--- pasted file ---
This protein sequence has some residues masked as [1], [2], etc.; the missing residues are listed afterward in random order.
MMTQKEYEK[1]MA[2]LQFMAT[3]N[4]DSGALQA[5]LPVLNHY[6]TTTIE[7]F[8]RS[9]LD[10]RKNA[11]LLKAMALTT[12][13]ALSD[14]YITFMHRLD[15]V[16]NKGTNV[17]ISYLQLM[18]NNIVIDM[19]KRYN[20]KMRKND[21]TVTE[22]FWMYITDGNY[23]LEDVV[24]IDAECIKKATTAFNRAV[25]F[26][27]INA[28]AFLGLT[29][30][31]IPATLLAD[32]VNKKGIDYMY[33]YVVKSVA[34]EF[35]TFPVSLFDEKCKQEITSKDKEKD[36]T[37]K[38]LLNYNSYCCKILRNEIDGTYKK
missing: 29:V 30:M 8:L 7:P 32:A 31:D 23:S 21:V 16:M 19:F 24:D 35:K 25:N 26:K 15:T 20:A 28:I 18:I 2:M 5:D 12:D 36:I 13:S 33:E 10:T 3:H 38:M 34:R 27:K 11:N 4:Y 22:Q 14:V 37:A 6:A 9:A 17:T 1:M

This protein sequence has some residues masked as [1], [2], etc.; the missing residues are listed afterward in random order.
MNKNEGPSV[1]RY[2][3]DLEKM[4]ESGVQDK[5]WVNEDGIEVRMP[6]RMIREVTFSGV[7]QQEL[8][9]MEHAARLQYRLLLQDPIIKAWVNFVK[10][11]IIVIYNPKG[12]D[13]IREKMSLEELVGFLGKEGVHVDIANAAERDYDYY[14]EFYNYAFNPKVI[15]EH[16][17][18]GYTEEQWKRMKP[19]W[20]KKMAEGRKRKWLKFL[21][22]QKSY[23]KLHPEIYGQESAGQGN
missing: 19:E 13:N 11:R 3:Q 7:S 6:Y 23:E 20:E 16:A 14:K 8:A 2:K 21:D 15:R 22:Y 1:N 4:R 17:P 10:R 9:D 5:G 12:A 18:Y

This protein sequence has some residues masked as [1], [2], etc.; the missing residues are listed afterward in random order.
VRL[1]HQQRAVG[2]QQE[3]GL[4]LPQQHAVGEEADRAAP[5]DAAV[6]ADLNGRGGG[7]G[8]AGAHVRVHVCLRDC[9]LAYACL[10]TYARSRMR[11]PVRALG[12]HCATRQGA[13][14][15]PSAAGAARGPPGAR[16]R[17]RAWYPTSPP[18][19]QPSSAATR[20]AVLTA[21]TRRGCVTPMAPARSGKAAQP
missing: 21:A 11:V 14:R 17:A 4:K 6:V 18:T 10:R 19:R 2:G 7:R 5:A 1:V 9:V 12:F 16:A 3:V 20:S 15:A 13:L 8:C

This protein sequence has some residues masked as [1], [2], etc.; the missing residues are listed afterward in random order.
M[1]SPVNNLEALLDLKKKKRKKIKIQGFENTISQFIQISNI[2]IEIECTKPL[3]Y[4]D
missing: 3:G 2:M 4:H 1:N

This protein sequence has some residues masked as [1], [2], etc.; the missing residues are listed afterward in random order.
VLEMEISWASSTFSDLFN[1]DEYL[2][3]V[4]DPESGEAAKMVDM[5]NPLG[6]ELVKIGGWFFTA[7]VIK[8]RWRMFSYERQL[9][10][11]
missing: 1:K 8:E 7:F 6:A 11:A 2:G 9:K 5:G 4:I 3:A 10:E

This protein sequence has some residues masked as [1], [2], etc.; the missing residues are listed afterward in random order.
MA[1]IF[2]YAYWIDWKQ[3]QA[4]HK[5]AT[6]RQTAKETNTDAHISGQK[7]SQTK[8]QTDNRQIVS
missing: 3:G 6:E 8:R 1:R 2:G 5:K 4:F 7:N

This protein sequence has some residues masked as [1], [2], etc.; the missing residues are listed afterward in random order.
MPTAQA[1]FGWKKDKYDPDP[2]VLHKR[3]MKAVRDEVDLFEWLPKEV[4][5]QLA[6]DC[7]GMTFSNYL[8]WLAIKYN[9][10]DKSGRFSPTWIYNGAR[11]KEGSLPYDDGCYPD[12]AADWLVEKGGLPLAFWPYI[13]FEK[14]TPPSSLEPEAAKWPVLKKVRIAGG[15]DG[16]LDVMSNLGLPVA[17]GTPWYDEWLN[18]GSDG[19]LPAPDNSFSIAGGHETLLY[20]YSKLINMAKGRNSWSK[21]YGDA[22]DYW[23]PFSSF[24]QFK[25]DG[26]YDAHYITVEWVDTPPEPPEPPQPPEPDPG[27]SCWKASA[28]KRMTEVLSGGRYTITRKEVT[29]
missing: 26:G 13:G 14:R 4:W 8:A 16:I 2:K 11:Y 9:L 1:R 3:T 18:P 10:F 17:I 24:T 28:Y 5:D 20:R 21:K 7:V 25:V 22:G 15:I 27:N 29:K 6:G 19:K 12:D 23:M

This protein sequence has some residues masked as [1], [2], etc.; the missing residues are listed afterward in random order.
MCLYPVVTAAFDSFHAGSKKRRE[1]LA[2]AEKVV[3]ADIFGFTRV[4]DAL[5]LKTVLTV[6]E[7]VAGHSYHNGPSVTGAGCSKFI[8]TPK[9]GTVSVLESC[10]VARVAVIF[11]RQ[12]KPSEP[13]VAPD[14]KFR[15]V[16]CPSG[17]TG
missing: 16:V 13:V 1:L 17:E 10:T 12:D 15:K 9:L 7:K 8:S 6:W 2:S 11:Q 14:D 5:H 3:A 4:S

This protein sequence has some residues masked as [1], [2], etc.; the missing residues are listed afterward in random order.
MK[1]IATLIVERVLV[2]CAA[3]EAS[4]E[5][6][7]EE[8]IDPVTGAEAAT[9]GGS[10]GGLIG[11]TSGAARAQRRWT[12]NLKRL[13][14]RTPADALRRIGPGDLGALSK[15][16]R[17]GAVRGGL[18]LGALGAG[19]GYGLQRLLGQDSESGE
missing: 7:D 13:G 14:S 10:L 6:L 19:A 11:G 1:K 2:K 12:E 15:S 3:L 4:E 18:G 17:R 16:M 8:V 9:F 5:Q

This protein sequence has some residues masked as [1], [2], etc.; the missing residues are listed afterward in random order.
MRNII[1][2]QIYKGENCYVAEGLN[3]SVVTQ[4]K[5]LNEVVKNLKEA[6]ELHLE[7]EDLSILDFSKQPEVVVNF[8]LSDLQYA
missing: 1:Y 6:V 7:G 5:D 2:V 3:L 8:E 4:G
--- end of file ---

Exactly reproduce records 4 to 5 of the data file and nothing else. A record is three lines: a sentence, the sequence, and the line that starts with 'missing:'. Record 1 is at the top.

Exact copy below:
This protein sequence has some residues masked as [1], [2], etc.; the missing residues are listed afterward in random order.
M[1]SPVNNLEALLDLKKKKRKKIKIQGFENTISQFIQISNI[2]IEIECTKPL[3]Y[4]D
missing: 3:G 2:M 4:H 1:N

This protein sequence has some residues masked as [1], [2], etc.; the missing residues are listed afterward in random order.
VLEMEISWASSTFSDLFN[1]DEYL[2][3]V[4]DPESGEAAKMVDM[5]NPLG[6]ELVKIGGWFFTA[7]VIK[8]RWRMFSYERQL[9][10][11]
missing: 1:K 8:E 7:F 6:A 11:A 2:G 9:K 5:G 4:I 3:A 10:E